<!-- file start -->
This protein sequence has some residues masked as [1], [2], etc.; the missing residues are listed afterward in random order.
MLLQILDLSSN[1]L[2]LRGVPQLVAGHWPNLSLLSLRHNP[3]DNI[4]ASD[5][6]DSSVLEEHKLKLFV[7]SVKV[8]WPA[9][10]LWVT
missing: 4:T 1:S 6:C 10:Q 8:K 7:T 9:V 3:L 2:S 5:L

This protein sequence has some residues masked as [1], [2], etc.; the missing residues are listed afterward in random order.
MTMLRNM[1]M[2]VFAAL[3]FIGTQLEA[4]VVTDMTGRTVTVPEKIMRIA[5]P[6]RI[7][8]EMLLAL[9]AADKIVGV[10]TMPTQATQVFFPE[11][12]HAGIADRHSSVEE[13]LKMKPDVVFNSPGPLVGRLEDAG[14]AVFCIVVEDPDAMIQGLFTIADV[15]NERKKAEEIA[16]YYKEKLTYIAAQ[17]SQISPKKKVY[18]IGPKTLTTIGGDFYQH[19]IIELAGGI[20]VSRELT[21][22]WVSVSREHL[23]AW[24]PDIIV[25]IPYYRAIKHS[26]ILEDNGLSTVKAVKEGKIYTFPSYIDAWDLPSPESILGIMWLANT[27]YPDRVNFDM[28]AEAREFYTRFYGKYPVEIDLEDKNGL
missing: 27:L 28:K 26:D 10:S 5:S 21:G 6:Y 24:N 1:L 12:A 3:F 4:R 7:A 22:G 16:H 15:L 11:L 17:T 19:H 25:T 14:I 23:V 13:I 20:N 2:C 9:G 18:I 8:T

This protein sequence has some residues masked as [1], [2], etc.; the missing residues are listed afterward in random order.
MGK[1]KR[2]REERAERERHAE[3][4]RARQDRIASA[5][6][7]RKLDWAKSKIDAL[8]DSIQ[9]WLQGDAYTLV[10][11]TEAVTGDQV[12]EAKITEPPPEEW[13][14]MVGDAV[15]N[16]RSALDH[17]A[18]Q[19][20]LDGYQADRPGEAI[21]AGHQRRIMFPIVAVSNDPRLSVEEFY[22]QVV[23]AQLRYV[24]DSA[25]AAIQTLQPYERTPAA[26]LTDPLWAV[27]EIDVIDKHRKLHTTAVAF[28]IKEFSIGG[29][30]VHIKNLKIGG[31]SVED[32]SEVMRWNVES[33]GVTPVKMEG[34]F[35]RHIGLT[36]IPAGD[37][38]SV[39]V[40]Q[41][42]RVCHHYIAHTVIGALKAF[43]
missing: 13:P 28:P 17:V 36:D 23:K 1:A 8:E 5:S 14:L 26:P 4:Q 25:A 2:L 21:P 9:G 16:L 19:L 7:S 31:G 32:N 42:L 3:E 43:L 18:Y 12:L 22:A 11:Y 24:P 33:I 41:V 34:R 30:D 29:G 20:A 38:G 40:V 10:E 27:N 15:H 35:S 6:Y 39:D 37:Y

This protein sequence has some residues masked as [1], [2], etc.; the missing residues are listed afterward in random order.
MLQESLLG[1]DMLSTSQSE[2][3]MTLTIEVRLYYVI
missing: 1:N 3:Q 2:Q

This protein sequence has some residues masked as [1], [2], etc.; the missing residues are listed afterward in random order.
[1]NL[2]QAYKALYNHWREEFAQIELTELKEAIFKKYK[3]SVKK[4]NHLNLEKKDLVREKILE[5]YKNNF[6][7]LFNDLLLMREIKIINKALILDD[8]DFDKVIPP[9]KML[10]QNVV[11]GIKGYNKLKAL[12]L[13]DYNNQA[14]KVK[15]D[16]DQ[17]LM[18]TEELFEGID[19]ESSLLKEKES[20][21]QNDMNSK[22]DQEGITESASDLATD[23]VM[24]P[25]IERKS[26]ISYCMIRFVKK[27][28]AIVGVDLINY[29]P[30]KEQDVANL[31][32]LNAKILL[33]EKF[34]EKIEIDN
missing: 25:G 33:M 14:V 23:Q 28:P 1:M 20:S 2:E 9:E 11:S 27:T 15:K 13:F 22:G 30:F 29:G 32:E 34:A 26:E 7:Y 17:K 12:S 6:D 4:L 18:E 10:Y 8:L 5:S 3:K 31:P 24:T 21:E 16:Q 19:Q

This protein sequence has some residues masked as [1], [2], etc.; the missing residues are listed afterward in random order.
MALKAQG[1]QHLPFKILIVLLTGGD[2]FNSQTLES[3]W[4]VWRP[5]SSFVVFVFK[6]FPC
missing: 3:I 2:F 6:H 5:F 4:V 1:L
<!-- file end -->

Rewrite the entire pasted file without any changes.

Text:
This protein sequence has some residues masked as [1], [2], etc.; the missing residues are listed afterward in random order.
MLLQILDLSSN[1]L[2]LRGVPQLVAGHWPNLSLLSLRHNP[3]DNI[4]ASD[5][6]DSSVLEEHKLKLFV[7]SVKV[8]WPA[9][10]LWVT
missing: 4:T 1:S 6:C 10:Q 8:K 7:T 9:V 3:L 2:S 5:L

This protein sequence has some residues masked as [1], [2], etc.; the missing residues are listed afterward in random order.
MTMLRNM[1]M[2]VFAAL[3]FIGTQLEA[4]VVTDMTGRTVTVPEKIMRIA[5]P[6]RI[7][8]EMLLAL[9]AADKIVGV[10]TMPTQATQVFFPE[11][12]HAGIADRHSSVEE[13]LKMKPDVVFNSPGPLVGRLEDAG[14]AVFCIVVEDPDAMIQGLFTIADV[15]NERKKAEEIA[16]YYKEKLTYIAAQ[17]SQISPKKKVY[18]IGPKTLTTIGGDFYQH[19]IIELAGGI[20]VSRELT[21][22]WVSVSREHL[23]AW[24]PDIIV[25]IPYYRAIKHS[26]ILEDNGLSTVKAVKEGKIYTFPSYIDAWDLPSPESILGIMWLANT[27]YPDRVNFDM[28]AEAREFYTRFYGKYPVEIDLEDKNGL
missing: 27:L 28:K 26:D 10:S 5:S 21:G 6:Y 24:N 1:L 12:A 3:F 4:R 7:A 22:G 16:H 15:L 11:L 17:T 19:H 25:T 14:I 23:V 13:I 20:N 2:C 9:G 18:I 8:T

This protein sequence has some residues masked as [1], [2], etc.; the missing residues are listed afterward in random order.
MGK[1]KR[2]REERAERERHAE[3][4]RARQDRIASA[5][6][7]RKLDWAKSKIDAL[8]DSIQ[9]WLQGDAYTLV[10][11]TEAVTGDQV[12]EAKITEPPPEEW[13][14]MVGDAV[15]N[16]RSALDH[17]A[18]Q[19][20]LDGYQADRPGEAI[21]AGHQRRIMFPIVAVSNDPRLSVEEFY[22]QVV[23]AQLRYV[24]DSA[25]AAIQTLQPYERTPAA[26]LTDPLWAV[27]EIDVIDKHRKLHTTAVAF[28]IKEFSIGG[29][30]VHIKNLKIGG[31]SVED[32]SEVMRWNVES[33]GVTPVKMEG[34]F[35]RHIGLT[36]IPAGD[37][38]SV[39]V[40]Q[41][42]RVCHHYIAHTVIGALKAF[43]
missing: 13:P 28:P 17:V 36:D 23:K 1:A 8:E 5:S 14:L 26:P 4:Q 25:A 2:L 21:P 9:G 16:L 19:L 7:S 31:G 32:N 42:L 3:E 43:L 18:Y 12:L 22:A 11:Y 24:P 33:I 41:V 34:R 30:D 29:G 20:A 38:G 40:V 10:E 27:N 15:H 35:S 6:Y 39:D 37:Y

This protein sequence has some residues masked as [1], [2], etc.; the missing residues are listed afterward in random order.
MLQESLLG[1]DMLSTSQSE[2][3]MTLTIEVRLYYVI
missing: 1:N 3:Q 2:Q

This protein sequence has some residues masked as [1], [2], etc.; the missing residues are listed afterward in random order.
[1]NL[2]QAYKALYNHWREEFAQIELTELKEAIFKKYK[3]SVKK[4]NHLNLEKKDLVREKILE[5]YKNNF[6][7]LFNDLLLMREIKIINKALILDD[8]DFDKVIPP[9]KML[10]QNVV[11]GIKGYNKLKAL[12]L[13]DYNNQA[14]KVK[15]D[16]DQ[17]LM[18]TEELFEGID[19]ESSLLKEKES[20][21]QNDMNSK[22]DQEGITESASDLATD[23]VM[24]P[25]IERKS[26]ISYCMIRFVKK[27][28]AIVGVDLINY[29]P[30]KEQDVANL[31][32]LNAKILL[33]EKF[34]EKIEIDN
missing: 25:G 33:M 14:V 23:Q 28:P 1:M 20:S 2:E 9:E 11:S 27:T 15:K 13:F 22:G 30:F 29:G 32:E 34:A 26:E 7:Y 17:K 12:S 6:D 4:L 18:E 10:Y 8:L 5:S 3:K 31:P 24:T 21:E 16:Q 19:Q

This protein sequence has some residues masked as [1], [2], etc.; the missing residues are listed afterward in random order.
MALKAQG[1]QHLPFKILIVLLTGGD[2]FNSQTLES[3]W[4]VWRP[5]SSFVVFVFK[6]FPC
missing: 3:I 2:F 6:H 5:F 4:V 1:L